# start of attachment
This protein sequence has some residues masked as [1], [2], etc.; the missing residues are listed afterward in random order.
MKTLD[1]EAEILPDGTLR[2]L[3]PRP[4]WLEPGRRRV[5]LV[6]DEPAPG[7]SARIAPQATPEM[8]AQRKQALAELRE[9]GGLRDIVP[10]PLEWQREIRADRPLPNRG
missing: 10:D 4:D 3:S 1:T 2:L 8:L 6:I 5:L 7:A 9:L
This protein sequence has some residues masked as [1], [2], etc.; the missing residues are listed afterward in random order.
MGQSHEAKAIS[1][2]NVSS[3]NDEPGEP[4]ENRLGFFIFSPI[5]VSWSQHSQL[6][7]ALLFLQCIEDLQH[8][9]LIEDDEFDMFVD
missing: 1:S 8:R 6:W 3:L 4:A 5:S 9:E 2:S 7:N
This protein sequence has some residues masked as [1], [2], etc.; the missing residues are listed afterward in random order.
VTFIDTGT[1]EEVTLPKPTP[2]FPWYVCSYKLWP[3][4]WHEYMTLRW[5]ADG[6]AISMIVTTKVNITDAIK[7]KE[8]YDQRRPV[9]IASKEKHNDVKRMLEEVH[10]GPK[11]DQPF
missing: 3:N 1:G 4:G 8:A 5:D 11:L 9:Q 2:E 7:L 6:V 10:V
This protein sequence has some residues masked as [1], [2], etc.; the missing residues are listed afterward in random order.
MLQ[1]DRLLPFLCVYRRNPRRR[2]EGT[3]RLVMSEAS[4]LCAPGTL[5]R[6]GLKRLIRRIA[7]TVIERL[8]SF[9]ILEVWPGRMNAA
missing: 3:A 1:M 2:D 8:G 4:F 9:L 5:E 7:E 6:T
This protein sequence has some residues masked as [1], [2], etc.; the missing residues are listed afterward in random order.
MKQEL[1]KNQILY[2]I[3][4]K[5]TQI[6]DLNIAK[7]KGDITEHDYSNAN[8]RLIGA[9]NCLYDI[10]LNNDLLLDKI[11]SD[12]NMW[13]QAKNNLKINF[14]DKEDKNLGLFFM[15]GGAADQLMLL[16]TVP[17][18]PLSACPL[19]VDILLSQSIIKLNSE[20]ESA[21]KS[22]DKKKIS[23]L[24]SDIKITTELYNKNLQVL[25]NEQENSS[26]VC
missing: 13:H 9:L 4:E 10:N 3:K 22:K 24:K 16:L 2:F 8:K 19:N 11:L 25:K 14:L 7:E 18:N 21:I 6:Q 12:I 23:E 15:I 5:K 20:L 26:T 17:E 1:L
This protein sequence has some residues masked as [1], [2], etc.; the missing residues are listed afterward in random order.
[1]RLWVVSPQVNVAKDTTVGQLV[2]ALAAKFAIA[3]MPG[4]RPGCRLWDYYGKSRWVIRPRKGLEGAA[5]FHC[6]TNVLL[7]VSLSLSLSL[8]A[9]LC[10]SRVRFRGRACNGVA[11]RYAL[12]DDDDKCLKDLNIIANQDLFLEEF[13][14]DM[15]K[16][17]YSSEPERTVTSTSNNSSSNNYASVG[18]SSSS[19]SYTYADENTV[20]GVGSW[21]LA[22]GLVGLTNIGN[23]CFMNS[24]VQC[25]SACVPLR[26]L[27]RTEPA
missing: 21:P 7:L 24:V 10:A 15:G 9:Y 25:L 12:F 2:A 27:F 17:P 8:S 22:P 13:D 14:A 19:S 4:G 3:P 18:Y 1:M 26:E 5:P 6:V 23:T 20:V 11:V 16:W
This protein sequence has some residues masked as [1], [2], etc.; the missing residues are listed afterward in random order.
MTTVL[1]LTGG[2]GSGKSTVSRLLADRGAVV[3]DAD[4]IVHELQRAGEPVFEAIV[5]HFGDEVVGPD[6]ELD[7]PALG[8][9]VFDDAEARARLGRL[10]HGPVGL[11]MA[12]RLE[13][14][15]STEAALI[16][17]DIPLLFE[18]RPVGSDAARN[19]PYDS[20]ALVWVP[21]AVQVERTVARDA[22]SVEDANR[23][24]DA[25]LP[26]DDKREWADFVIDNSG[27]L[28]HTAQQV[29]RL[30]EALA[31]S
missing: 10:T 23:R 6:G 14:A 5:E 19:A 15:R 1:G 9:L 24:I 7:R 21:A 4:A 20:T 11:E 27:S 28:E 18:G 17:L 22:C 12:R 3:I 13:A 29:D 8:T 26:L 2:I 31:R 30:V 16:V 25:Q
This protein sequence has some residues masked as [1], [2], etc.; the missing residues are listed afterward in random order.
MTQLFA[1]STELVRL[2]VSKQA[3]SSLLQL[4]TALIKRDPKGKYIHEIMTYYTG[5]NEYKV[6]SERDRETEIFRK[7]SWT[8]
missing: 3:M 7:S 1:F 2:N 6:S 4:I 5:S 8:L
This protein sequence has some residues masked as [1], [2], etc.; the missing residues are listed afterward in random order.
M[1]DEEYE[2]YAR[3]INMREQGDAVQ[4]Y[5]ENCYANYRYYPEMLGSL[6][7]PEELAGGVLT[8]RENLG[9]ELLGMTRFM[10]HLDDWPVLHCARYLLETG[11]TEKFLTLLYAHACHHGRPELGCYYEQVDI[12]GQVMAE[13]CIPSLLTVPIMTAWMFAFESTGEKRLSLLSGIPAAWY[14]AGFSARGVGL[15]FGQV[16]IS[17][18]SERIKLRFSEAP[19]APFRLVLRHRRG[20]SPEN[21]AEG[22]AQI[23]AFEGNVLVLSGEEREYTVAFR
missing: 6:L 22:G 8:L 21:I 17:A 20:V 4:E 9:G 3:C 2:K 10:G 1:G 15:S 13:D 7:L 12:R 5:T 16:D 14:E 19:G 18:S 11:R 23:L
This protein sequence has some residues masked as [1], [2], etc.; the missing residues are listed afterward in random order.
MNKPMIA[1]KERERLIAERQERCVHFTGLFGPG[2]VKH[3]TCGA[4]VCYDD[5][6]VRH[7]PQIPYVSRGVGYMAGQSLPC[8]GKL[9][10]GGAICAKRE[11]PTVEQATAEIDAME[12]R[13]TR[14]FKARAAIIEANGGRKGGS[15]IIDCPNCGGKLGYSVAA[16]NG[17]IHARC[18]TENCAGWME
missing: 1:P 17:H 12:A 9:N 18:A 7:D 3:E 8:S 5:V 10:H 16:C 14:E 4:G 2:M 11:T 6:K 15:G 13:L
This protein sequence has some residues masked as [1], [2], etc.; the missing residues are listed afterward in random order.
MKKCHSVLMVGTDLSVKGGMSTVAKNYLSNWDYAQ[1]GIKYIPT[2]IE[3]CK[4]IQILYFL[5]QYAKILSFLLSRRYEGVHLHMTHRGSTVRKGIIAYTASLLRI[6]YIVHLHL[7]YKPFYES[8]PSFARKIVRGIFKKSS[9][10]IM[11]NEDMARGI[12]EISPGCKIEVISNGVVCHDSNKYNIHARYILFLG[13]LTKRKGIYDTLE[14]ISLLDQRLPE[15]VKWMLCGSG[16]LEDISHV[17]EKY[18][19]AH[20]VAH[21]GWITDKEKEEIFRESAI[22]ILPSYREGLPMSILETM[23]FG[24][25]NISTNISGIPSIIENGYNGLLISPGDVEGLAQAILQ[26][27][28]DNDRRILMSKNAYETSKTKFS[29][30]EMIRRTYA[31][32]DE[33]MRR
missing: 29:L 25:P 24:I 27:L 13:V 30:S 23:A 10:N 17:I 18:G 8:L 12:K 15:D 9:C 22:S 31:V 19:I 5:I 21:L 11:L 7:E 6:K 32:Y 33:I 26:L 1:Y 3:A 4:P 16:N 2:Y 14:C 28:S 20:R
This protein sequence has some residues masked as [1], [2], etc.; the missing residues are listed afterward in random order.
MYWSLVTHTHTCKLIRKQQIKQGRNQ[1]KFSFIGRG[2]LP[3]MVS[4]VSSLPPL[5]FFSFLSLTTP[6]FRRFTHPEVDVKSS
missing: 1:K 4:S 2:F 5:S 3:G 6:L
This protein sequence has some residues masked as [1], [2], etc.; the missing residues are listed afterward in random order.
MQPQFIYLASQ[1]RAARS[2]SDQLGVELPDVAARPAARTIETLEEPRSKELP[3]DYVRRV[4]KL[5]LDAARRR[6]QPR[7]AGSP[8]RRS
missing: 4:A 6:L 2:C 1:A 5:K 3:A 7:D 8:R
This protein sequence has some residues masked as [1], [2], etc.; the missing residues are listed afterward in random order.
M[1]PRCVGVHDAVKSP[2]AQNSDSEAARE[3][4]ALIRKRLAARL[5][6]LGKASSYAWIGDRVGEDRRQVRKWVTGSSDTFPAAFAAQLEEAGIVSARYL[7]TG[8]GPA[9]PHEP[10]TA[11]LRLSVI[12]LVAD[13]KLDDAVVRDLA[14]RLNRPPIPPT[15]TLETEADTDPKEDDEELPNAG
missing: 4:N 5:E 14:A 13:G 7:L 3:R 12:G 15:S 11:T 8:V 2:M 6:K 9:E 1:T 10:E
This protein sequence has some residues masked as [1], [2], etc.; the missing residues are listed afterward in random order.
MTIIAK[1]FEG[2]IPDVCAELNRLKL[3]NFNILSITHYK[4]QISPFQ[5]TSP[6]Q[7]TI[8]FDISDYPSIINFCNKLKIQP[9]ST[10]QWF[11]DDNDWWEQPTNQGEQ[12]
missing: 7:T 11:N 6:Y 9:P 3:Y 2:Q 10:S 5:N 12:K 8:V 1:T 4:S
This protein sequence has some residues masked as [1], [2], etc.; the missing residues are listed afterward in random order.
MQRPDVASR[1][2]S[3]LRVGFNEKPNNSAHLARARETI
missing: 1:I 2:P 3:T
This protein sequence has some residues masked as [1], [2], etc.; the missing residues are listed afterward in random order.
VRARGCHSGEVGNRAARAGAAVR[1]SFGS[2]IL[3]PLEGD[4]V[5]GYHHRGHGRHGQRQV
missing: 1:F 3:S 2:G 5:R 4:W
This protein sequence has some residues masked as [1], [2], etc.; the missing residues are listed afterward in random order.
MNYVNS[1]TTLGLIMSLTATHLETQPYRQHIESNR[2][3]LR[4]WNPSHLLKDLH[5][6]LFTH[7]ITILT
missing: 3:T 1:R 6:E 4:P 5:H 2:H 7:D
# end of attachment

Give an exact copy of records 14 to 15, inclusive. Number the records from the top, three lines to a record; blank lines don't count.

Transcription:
This protein sequence has some residues masked as [1], [2], etc.; the missing residues are listed afterward in random order.
M[1]PRCVGVHDAVKSP[2]AQNSDSEAARE[3][4]ALIRKRLAARL[5][6]LGKASSYAWIGDRVGEDRRQVRKWVTGSSDTFPAAFAAQLEEAGIVSARYL[7]TG[8]GPA[9]PHEP[10]TA[11]LRLSVI[12]LVAD[13]KLDDAVVRDLA[14]RLNRPPIPPT[15]TLETEADTDPKEDDEELPNAG
missing: 4:N 5:E 14:A 13:G 7:L 3:R 12:G 15:S 11:T 8:V 2:M 6:K 9:E 1:T 10:E
This protein sequence has some residues masked as [1], [2], etc.; the missing residues are listed afterward in random order.
MTIIAK[1]FEG[2]IPDVCAELNRLKL[3]NFNILSITHYK[4]QISPFQ[5]TSP[6]Q[7]TI[8]FDISDYPSIINFCNKLKIQP[9]ST[10]QWF[11]DDNDWWEQPTNQGEQ[12]
missing: 7:T 11:N 6:Y 9:P 3:Y 2:Q 10:S 5:N 12:K 8:V 1:T 4:S